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30 Jul 2009

Eurosurveillance - Epidemiologic analysis of the laboratory-confirmed cases of influenza A(H1N1)v in Colombia

Eurosurveillance, Volume 14, Issue 30, 30 July 2009

Rapid communications

Epidemiologic analysis of the laboratory-confirmed cases of influenza A(H1N1)v in Colombia

M Á Castro-Jiménez 1,2, J O Castillo-Pabón 1, G J Rey-Benito 1, P A Pulido-Domínguez 1, J Barbosa-Ramírez 1, D A Velandia-Rodriguez 1, E S Angulo-Martínez 1, on behalf of the Virology Group and the Communicable Diseases Surveillance Group1
1. Instituto Nacional de Salud (National Institute of Health), Bogotá, Colombia
2. Grupo GUINDESS, Departamento de Salud Pública, Universidad Industrial de Santander, Bucaramanga, Colombia

Citation style for this article: Castro-Jiménez MÁ, Castillo-Pabón JO, Rey-Benito GJ, Pulido-Domínguez PA, Barbosa-Ramírez J, Velandia-Rodriguez DA, Angulo-Martínez ES, on behalf of the Virology Group and the Communicable Diseases Surveillance Group. Epidemiologic analysis of the laboratory-confirmed cases of influenza A(H1N1)v in Colombia. Euro Surveill. 2009;14(30):pii=19284. Available online: http://www.eurosurveillance.org/ViewArticle.aspx?ArticleId=19284

Date of submission: 22 July 2009

From 2 May to 16 July 2009, a total of 183 laboratory-confirmed cases of influenza A(H1N1)v were reported in Colombia, 117 (63.9%) of these had travelled outside the country. Hospital admission was necessary in 26 (14.21%) cases and seven patients died (fatality-case ratio: 3.8%). The infection affected younger age-groups and the symptoms most frequently reported were cough, fever and sore throat. Our findings are consistent with recent reports from other countries.


Since the first human cases of influenza A(H1N1)v were identified in Mexico and the United States, a rapid spread of this infection has been observed across the world [1,2]. On 11 June 2009, the World Health Organization declared influenza pandemic [3]. On 24 April 2009, the Colombian public health authorities implemented the National Plan for Prevention and Control of Pandemic Influenza and they reported the first cases in travellers including a group of athletes returning from a sporting event in Orlando, United States. This paper describes the main demographic and clinical characteristics of the first cases of influenza A(H1N1)v in Colombia reported during the period from 2 May to 16 July, 2009.


A suspected case was initially defined as a patient with acute respiratory symptoms and a history of travel to Mexico, United States or any other affected country within seven days before the onset of symptoms or a history of close contact with a confirmed or probable case. However, this definition has been updated due to the rapid spread of infection and the presence of laboratory-confirmed cases in patients who had not travelled outside the country. The current definition of suspected case includes history of travel in any affected country or acute respiratory illness requiring hospitalisation. A probable case is defined as an individual with an acute febrile respiratory illness who is positive for influenza A but classified as undetermined for the new virus by using a specific Real Time-PCR (rRT-PCR) from CDC (protocol reference: I-007-005). A confirmed case is defined as a patient with acute respiratory symptoms who tested positive for influenza A(H1N1)v using the specific rRT-PCR. In a few patients, the presence of the virus was confirmed by gene sequencing [4,5].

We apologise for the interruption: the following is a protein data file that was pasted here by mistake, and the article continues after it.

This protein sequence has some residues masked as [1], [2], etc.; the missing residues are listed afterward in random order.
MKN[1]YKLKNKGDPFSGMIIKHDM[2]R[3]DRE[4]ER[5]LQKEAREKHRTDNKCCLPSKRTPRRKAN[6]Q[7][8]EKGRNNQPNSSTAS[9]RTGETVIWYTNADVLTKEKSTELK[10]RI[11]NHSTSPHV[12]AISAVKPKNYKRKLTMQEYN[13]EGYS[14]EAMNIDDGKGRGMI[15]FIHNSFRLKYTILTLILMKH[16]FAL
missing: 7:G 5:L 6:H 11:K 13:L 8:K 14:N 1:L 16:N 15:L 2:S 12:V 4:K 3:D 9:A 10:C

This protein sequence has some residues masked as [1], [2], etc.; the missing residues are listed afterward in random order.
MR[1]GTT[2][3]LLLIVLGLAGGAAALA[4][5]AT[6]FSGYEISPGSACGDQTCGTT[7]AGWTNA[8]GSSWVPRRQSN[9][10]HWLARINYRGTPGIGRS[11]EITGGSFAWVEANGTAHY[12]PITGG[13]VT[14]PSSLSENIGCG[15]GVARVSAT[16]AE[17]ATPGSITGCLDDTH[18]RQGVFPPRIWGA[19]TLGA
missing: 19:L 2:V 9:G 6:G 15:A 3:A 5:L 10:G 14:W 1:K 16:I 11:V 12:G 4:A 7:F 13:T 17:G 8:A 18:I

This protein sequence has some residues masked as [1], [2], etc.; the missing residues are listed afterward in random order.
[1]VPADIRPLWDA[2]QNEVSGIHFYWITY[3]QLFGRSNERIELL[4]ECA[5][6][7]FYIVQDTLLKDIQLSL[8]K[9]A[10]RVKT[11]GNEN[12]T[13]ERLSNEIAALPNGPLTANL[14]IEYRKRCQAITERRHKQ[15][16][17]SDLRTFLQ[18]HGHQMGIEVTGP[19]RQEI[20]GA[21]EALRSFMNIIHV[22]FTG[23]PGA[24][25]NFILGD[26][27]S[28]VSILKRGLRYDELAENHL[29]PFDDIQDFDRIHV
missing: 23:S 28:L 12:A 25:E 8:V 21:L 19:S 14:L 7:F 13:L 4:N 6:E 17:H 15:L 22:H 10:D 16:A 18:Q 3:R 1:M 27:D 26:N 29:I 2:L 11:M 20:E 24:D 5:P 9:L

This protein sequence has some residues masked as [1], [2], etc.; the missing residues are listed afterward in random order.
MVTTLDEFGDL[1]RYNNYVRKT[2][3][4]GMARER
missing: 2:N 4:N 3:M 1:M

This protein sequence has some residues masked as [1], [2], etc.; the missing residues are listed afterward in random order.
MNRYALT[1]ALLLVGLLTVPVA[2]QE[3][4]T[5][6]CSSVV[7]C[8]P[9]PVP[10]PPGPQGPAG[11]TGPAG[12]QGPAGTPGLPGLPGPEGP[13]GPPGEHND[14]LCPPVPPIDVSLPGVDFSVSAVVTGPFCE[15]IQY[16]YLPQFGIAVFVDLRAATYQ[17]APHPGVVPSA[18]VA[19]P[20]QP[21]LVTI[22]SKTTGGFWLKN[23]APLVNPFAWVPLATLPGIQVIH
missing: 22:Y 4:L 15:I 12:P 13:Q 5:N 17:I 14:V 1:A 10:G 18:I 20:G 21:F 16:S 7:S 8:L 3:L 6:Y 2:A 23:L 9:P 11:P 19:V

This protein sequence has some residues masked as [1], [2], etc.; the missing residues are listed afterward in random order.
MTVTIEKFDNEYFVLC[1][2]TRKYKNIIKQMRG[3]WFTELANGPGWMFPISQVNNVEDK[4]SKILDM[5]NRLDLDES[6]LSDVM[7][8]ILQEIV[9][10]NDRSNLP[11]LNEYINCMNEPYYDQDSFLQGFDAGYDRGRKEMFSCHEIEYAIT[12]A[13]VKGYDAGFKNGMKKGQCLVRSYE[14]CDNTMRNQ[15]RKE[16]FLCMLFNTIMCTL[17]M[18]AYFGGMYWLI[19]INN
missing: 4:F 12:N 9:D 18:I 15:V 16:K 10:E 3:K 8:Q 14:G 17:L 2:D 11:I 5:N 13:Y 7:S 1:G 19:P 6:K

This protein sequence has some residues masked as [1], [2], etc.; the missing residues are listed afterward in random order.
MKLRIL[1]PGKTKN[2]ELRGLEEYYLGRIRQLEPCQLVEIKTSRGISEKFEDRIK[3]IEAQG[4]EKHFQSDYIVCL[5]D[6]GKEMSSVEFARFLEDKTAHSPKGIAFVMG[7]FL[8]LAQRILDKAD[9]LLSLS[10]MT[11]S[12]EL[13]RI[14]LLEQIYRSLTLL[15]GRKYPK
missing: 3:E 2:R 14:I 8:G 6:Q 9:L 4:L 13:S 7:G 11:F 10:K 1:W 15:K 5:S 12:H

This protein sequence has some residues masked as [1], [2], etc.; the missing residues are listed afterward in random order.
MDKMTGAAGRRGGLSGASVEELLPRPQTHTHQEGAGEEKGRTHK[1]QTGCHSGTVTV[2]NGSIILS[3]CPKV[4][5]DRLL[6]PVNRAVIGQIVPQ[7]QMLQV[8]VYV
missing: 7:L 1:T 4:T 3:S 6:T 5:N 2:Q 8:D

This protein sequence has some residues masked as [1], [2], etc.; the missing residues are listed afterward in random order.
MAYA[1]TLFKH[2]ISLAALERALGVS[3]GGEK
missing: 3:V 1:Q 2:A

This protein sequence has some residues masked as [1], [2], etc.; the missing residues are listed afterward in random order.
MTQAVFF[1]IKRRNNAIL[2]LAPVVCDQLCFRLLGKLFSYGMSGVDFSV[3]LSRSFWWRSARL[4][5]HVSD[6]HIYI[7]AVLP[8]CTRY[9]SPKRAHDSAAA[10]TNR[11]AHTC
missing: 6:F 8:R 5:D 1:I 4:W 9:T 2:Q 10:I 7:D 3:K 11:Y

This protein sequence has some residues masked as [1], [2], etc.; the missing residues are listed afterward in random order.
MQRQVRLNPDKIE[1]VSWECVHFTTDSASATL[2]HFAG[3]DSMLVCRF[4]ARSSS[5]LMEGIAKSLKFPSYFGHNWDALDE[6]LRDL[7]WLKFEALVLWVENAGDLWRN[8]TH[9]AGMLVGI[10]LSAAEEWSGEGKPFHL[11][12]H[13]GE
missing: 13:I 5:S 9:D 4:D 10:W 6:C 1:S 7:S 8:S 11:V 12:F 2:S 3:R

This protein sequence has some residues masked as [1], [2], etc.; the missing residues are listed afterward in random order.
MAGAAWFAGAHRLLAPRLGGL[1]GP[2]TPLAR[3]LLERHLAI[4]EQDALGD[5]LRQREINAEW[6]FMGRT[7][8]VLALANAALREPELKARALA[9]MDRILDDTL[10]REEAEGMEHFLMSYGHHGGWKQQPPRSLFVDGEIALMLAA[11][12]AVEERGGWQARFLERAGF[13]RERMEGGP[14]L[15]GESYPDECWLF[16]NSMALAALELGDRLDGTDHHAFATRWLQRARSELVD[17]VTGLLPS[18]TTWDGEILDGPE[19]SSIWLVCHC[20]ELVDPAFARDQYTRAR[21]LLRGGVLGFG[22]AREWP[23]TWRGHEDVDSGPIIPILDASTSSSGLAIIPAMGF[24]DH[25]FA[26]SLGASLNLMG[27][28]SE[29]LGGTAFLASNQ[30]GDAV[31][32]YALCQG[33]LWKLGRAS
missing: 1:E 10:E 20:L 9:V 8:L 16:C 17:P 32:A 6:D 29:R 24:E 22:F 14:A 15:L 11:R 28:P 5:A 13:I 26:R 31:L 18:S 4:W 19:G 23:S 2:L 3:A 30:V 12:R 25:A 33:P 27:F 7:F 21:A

Demographic, clinical, and epidemiologic data of patients meeting these criteria for surveillance were sent to the National System of Public Health Surveillance (SIVIGILA) by public and private hospitals. This information was validated using photocopies of the clinical records if they were available and face-to-face or telephone interviews of the patients (or their families) who were diagnosed as having the infection. Respiratory samples by throat swabs from patients with respiratory symptoms who had been defined as suspected cases of this virus were tested by rRT-PCR. In some of the patients who died, tissue samples (lung, trachea and bronchia) were also collected and analysed. Additionally, in a few patients, direct immunofluorescence (DIF) test has also been used in order to evaluate concomitant infection of other respiratory viruses such as seasonal influenza A or B virus, respiratory syncytial virus, parainfluenza virus (1, 2 and 3) and adenoviruses.

Categorical variables were presented as percentages and Pearson´s or Fisher's exact tests were employed to compare groups. Quantitative variables were statistically tested for the normality of distribution by using the Shapiro-Wilk test. A non-normal quantitative variable was summarised as median and interquartile range (IQR) and two median were compared using the Wilcoxon rank-sum test. P-values less than 0.05 were considered as statistically significant.


On 2 May 2009, the first confirmed Colombian case of influenza A(H1N1)v was reported. By 16 July, 183 cases have been confirmed (including four cases confirmed by gene sequencing). Of these, 96 (52.4%) were men. The distribution of cases by week of onset of symptoms is shown in Figure 1. A history of travel outside the country was found in 117 (63.9%) patients, most of them had travelled to United States (n=71), Argentina (n=12), México (n=7) and Chile (n=7). In 65 (35.5%) confirmed cases there was no history of travel outside Colombia and for one patient this information was not available. The majority of cases were from the provinces of Bogotá, Valle, Antioquia and Atlántico.

[Figure 1. Number of laboratory-confirmed cases of influenza A(H1N1)v by week of onset and history of travel, Colombia, reported 2 May - 16 July 2009 (n=182*)]